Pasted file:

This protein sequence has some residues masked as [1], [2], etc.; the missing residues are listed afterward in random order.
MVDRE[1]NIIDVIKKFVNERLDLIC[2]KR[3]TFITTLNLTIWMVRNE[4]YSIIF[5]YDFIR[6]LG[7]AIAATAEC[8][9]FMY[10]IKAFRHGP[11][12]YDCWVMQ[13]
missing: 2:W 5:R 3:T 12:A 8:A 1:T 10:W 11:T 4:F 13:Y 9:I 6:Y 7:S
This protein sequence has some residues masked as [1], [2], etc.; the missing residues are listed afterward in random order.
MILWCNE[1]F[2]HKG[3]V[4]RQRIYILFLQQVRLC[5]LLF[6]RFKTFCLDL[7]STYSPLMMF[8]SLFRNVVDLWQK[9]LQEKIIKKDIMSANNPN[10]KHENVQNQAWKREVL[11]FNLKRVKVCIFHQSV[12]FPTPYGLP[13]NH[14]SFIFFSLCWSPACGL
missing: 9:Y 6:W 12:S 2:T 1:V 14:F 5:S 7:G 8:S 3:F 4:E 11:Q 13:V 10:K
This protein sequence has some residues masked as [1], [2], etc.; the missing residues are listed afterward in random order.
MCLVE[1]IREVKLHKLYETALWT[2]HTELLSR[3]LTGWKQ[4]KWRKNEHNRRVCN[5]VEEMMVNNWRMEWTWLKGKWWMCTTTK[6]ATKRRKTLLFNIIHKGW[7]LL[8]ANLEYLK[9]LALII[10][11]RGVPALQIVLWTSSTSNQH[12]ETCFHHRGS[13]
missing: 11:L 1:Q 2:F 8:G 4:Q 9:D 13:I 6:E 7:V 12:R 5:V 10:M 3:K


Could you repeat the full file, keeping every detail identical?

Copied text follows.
This protein sequence has some residues masked as [1], [2], etc.; the missing residues are listed afterward in random order.
MVDRE[1]NIIDVIKKFVNERLDLIC[2]KR[3]TFITTLNLTIWMVRNE[4]YSIIF[5]YDFIR[6]LG[7]AIAATAEC[8][9]FMY[10]IKAFRHGP[11][12]YDCWVMQ[13]
missing: 2:W 5:R 3:T 12:A 8:A 1:T 10:W 11:T 4:F 13:Y 9:I 6:Y 7:S
This protein sequence has some residues masked as [1], [2], etc.; the missing residues are listed afterward in random order.
MILWCNE[1]F[2]HKG[3]V[4]RQRIYILFLQQVRLC[5]LLF[6]RFKTFCLDL[7]STYSPLMMF[8]SLFRNVVDLWQK[9]LQEKIIKKDIMSANNPN[10]KHENVQNQAWKREVL[11]FNLKRVKVCIFHQSV[12]FPTPYGLP[13]NH[14]SFIFFSLCWSPACGL
missing: 9:Y 6:W 12:S 2:T 1:V 14:F 5:S 7:G 8:S 3:F 4:E 11:Q 13:V 10:K
This protein sequence has some residues masked as [1], [2], etc.; the missing residues are listed afterward in random order.
MCLVE[1]IREVKLHKLYETALWT[2]HTELLSR[3]LTGWKQ[4]KWRKNEHNRRVCN[5]VEEMMVNNWRMEWTWLKGKWWMCTTTK[6]ATKRRKTLLFNIIHKGW[7]LL[8]ANLEYLK[9]LALII[10][11]RGVPALQIVLWTSSTSNQH[12]ETCFHHRGS[13]
missing: 11:L 1:Q 2:F 8:G 4:Q 9:D 13:I 6:E 7:V 12:R 5:V 10:M 3:K